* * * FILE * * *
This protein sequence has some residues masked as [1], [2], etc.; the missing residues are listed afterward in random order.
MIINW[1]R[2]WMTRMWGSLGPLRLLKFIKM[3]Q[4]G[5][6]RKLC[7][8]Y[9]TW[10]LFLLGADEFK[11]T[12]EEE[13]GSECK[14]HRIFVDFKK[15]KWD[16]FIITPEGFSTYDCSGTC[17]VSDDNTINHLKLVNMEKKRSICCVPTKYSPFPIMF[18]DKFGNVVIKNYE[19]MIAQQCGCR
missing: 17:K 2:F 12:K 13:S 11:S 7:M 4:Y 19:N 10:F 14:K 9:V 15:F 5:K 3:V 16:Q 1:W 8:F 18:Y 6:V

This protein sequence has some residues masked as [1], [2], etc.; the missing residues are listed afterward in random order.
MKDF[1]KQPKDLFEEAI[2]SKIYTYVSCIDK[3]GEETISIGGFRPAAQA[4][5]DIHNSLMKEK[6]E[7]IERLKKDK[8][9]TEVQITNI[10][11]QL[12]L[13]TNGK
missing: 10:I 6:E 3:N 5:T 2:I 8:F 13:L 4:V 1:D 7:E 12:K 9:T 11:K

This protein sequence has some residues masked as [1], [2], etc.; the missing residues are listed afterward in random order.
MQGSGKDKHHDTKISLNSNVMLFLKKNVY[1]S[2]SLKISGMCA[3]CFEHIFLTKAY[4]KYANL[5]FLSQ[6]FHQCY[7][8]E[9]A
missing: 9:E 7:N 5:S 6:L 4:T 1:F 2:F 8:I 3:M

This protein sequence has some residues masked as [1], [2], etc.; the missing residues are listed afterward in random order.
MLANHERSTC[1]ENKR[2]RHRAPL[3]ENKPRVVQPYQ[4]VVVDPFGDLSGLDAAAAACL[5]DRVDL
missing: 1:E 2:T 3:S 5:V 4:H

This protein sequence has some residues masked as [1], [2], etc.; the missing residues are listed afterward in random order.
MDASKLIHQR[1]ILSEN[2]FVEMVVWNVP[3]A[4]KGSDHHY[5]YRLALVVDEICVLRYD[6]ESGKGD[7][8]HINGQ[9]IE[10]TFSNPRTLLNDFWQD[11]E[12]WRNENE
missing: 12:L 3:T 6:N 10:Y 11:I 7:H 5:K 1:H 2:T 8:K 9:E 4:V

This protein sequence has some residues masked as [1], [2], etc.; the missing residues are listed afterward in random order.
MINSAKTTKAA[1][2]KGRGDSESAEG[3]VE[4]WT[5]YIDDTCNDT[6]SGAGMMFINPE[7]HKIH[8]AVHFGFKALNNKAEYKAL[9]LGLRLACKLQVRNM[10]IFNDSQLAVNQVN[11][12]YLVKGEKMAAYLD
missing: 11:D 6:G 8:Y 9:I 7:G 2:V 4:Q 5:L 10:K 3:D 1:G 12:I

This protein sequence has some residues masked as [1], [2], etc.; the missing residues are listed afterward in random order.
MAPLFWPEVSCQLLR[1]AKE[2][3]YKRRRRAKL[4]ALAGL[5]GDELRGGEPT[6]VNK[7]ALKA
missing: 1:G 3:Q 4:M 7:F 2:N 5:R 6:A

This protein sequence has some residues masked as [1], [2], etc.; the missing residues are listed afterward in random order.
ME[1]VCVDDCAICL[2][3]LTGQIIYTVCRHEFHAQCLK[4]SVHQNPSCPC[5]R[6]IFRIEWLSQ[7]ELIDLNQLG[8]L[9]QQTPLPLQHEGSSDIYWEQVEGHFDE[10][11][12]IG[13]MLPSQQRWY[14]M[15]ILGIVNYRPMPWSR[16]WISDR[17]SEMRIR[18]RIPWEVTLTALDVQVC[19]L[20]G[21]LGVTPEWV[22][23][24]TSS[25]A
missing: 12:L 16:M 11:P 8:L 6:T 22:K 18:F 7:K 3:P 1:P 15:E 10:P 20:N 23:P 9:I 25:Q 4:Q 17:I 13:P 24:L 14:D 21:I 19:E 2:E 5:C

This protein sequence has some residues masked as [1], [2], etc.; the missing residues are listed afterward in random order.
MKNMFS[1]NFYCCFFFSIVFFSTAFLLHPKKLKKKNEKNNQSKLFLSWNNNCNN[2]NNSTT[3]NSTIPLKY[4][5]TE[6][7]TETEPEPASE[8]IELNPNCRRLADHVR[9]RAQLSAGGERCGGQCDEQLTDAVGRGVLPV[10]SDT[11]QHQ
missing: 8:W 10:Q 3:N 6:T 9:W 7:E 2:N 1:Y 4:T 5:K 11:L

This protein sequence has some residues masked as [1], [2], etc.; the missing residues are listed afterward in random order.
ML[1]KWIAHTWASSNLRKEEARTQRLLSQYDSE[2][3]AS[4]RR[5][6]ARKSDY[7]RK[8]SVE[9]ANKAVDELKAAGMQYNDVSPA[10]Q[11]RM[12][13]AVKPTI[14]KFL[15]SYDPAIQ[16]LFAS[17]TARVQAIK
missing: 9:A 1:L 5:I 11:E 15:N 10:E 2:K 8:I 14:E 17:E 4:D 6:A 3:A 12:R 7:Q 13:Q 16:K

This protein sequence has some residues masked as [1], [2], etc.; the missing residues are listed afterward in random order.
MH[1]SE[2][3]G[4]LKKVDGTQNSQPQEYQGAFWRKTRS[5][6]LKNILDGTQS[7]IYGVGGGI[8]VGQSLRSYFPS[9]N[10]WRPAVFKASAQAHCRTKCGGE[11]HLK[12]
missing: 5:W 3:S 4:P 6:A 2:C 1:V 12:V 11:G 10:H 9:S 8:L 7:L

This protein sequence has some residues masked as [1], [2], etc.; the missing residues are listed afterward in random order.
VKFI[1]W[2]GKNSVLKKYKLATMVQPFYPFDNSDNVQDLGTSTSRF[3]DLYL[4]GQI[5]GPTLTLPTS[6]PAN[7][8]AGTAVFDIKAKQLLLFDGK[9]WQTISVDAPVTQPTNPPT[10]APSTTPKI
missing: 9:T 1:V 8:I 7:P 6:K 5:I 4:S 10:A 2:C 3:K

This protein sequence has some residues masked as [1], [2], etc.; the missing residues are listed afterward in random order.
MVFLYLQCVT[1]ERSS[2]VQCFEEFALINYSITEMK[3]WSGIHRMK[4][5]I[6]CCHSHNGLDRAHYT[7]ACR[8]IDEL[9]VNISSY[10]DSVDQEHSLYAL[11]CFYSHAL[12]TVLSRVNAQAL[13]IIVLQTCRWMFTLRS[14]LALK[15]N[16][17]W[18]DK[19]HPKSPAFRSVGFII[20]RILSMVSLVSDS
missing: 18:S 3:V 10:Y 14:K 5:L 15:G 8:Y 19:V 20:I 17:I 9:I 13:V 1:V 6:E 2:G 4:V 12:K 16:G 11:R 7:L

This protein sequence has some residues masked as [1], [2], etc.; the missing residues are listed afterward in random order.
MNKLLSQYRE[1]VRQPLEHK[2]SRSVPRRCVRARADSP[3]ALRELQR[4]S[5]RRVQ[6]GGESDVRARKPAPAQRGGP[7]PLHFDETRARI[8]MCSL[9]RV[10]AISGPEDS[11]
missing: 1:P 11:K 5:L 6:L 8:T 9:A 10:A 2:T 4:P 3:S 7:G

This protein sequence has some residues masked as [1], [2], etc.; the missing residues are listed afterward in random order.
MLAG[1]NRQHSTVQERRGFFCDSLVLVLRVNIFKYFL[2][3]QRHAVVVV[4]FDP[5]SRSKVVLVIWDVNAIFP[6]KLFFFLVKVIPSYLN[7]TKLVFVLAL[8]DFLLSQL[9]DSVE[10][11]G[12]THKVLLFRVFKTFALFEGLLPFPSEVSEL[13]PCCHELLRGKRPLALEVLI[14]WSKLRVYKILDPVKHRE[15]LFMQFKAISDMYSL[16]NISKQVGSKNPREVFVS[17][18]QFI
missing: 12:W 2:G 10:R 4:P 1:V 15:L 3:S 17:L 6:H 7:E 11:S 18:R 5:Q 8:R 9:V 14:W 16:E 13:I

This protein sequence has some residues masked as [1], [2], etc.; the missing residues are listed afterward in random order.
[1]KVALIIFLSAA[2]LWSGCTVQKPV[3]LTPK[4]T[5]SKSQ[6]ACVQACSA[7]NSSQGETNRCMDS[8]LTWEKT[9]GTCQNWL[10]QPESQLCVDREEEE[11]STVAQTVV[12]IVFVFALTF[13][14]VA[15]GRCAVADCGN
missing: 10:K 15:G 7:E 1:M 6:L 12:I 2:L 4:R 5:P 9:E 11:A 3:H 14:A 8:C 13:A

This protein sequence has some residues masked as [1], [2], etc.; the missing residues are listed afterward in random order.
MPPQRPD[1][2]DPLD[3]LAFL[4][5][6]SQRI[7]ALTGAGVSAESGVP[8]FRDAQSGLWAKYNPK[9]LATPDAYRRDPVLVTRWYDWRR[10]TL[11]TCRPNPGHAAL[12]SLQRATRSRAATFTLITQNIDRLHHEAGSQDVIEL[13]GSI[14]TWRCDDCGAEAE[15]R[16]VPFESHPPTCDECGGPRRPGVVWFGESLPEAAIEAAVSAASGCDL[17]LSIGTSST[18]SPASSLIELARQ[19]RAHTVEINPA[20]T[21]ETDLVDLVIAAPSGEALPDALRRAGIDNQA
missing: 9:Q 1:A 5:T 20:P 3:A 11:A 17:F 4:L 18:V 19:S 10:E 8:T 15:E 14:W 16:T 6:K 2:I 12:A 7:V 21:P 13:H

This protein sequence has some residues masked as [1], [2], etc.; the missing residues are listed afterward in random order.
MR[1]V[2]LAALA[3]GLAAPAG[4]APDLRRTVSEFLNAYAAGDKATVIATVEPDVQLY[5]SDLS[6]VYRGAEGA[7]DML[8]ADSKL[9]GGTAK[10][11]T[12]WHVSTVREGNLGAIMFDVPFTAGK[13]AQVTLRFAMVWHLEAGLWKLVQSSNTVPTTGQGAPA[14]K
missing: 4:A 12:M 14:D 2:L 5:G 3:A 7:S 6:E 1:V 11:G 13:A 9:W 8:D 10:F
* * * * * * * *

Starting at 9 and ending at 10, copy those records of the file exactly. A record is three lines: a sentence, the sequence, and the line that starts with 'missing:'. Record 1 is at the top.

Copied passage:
This protein sequence has some residues masked as [1], [2], etc.; the missing residues are listed afterward in random order.
MKNMFS[1]NFYCCFFFSIVFFSTAFLLHPKKLKKKNEKNNQSKLFLSWNNNCNN[2]NNSTT[3]NSTIPLKY[4][5]TE[6][7]TETEPEPASE[8]IELNPNCRRLADHVR[9]RAQLSAGGERCGGQCDEQLTDAVGRGVLPV[10]SDT[11]QHQ
missing: 8:W 10:Q 3:N 6:T 9:W 7:E 2:N 1:Y 4:T 5:K 11:L

This protein sequence has some residues masked as [1], [2], etc.; the missing residues are listed afterward in random order.
ML[1]KWIAHTWASSNLRKEEARTQRLLSQYDSE[2][3]AS[4]RR[5][6]ARKSDY[7]RK[8]SVE[9]ANKAVDELKAAGMQYNDVSPA[10]Q[11]RM[12][13]AVKPTI[14]KFL[15]SYDPAIQ[16]LFAS[17]TARVQAIK
missing: 9:A 1:L 5:I 11:E 15:N 10:E 2:K 8:I 14:E 17:E 4:D 6:A 3:A 12:R 7:Q 13:Q 16:K